Warner Parks Living Library

March 17, 2021

The One and Only Bob Parrish

To know him is to love him, and to know he loves Warner Parks. As we recently celebrated his 44th anniversary of dedication and service, we take this moment to reflect on the ongoing tenure of the one and only, Bob Parrish. 

Planting Roots

Bob began his career in Warner Parks on February 25, 1977 on the same day as his long-time colleague, Deb Beazley. Bob and Deb led the Youth Conservation Corps summer work crews from 1977-1980. Similar to our current SWEAT Program,  the YCC built hiking trails, trailheads, trail bridges, water bars, signage, etc. They also established many of the Nature Center campus features that still exist  today – the “little pond”, the Reagin Cemetery site, the organic garden, and the wildflower garden, to name a few. So too was their work integral throughout the Parks at large -  naming the trails and writing educational interpretive booklets which we continue to refer to and distribute. 

From Roots to Rise

Bob became the second Warner Park Nature Center Director in 1977 and was instrumental in establishing not only the formal nonprofit status of Friends of Warner Parks but also in forging the public-private partnership between Friends of Warner Parks and Metro Parks. 

Bob moved up through the ranks of Metro Parks after his tenure as WPNC Director and was promoted to Warner Parks Superintendent in 1988, then Natural Resources Superintendent in 2005. He retired from Metro Parks in 2013 when he became a special projects consultant for Friends of Warner Parks.

Still Going Strong

Bob works for FOWP to this day in resource management and as historian, and is affectionately known as the Living Library. With good reason, and with greatest respect. In addition to the Living Library, we may very well know him as our best friend.

Step in Stride

In his honor, in his likeness, show your love for Warner Parks in whatever way you're able. Make a donation, become a member, volunteer; pick up trash when you see it, plant a native tree, say 'hello' to a spring wildflower - or better yet, a bird flying by. Step in stride with the path he laid long ago, and help us #ProtectWarnerParks.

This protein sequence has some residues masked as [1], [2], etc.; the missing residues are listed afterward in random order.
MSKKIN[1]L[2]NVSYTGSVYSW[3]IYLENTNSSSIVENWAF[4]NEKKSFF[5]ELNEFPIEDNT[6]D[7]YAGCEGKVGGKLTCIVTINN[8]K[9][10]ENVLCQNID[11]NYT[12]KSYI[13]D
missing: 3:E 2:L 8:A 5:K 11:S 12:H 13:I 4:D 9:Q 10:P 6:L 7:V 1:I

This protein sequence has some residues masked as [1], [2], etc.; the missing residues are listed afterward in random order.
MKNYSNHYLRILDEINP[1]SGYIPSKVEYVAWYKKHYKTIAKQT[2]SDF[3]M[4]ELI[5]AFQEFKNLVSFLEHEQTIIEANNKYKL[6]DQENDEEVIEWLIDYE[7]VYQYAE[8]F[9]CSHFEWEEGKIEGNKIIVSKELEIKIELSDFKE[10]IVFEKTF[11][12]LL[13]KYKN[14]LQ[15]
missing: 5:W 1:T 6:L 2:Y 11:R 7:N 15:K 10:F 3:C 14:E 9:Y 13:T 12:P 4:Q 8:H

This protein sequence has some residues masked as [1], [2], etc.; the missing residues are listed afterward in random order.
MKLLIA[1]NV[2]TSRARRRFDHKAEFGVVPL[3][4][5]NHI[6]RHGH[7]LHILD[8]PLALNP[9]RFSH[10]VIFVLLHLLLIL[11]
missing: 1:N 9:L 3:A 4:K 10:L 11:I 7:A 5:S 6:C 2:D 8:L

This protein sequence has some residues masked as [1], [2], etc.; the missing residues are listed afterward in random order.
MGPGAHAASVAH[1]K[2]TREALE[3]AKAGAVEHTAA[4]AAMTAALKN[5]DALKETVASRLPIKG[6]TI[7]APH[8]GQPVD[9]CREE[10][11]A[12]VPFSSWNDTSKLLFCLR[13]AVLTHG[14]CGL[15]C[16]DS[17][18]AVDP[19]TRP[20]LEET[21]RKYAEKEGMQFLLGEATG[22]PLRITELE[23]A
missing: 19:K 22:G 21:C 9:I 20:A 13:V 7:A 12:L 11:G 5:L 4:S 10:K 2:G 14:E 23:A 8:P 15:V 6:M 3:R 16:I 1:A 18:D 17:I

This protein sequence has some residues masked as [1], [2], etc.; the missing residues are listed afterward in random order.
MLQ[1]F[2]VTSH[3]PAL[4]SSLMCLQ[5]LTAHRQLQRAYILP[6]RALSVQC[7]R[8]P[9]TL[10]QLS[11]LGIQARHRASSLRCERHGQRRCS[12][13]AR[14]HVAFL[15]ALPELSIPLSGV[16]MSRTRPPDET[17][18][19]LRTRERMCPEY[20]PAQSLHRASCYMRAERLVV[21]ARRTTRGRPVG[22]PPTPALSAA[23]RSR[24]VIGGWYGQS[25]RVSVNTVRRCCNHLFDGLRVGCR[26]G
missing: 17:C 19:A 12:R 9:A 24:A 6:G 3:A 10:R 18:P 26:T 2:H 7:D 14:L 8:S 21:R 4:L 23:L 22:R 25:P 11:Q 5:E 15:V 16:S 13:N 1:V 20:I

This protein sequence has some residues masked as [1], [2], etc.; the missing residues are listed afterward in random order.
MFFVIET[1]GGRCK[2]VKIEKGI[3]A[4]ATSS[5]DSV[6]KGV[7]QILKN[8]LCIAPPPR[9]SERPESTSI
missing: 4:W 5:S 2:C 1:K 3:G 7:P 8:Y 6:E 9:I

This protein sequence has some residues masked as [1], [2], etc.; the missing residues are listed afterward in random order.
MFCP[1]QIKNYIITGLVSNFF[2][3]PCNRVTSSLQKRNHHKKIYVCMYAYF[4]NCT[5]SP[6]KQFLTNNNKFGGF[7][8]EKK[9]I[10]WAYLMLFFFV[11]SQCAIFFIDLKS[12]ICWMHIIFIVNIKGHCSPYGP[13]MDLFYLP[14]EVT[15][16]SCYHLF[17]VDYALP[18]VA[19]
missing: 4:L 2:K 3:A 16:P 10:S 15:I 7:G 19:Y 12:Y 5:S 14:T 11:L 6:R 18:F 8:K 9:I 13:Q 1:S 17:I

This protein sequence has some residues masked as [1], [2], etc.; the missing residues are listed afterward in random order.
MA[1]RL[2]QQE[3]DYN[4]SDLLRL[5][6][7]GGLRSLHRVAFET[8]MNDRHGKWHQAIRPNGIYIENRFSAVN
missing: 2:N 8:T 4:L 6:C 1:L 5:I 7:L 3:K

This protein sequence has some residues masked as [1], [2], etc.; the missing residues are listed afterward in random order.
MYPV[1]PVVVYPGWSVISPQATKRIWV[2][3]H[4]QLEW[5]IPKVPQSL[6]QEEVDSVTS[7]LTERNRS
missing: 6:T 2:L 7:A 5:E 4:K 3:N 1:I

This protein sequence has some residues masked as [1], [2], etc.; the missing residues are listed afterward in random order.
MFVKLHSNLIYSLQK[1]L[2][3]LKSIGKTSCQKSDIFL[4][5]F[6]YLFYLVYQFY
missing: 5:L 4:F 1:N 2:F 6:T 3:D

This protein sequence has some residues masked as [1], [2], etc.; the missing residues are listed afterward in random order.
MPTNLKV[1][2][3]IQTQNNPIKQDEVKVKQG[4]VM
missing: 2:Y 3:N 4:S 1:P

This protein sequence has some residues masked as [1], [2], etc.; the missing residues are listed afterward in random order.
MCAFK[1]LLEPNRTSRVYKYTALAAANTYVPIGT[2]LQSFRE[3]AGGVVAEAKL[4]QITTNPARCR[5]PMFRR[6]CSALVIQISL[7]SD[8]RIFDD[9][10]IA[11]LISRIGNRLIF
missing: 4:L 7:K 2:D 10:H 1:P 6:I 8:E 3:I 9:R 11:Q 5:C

Warner Parks Living Library

March 17, 2021

The One and Only Bob Parrish

To know him is to love him, and to know he loves Warner Parks. As we recently celebrated his 44th anniversary of dedication and service, we take this moment to reflect on the ongoing tenure of the one and only, Bob Parrish. 

Planting Roots

Bob began his career in Warner Parks on February 25, 1977 on the same day as his long-time colleague, Deb Beazley. Bob and Deb led the Youth Conservation Corps summer work crews from 1977-1980. Similar to our current SWEAT Program,  the YCC built hiking trails, trailheads, trail bridges, water bars, signage, etc. They also established many of the Nature Center campus features that still exist  today – the “little pond”, the Reagin Cemetery site, the organic garden, and the wildflower garden, to name a few. So too was their work integral throughout the Parks at large -  naming the trails and writing educational interpretive booklets which we continue to refer to and distribute. 

From Roots to Rise

Bob became the second Warner Park Nature Center Director in 1977 and was instrumental in establishing not only the formal nonprofit status of Friends of Warner Parks but also in forging the public-private partnership between Friends of Warner Parks and Metro Parks. 

Bob moved up through the ranks of Metro Parks after his tenure as WPNC Director and was promoted to Warner Parks Superintendent in 1988, then Natural Resources Superintendent in 2005. He retired from Metro Parks in 2013 when he became a special projects consultant for Friends of Warner Parks.

Still Going Strong

Bob works for FOWP to this day in resource management and as historian, and is affectionately known as the Living Library. With good reason, and with greatest respect. In addition to the Living Library, we may very well know him as our best friend.

Step in Stride

In his honor, in his likeness, show your love for Warner Parks in whatever way you're able. Make a donation, become a member, volunteer; pick up trash when you see it, plant a native tree, say 'hello' to a spring wildflower - or better yet, a bird flying by. Step in stride with the path he laid long ago, and help us #ProtectWarnerParks.

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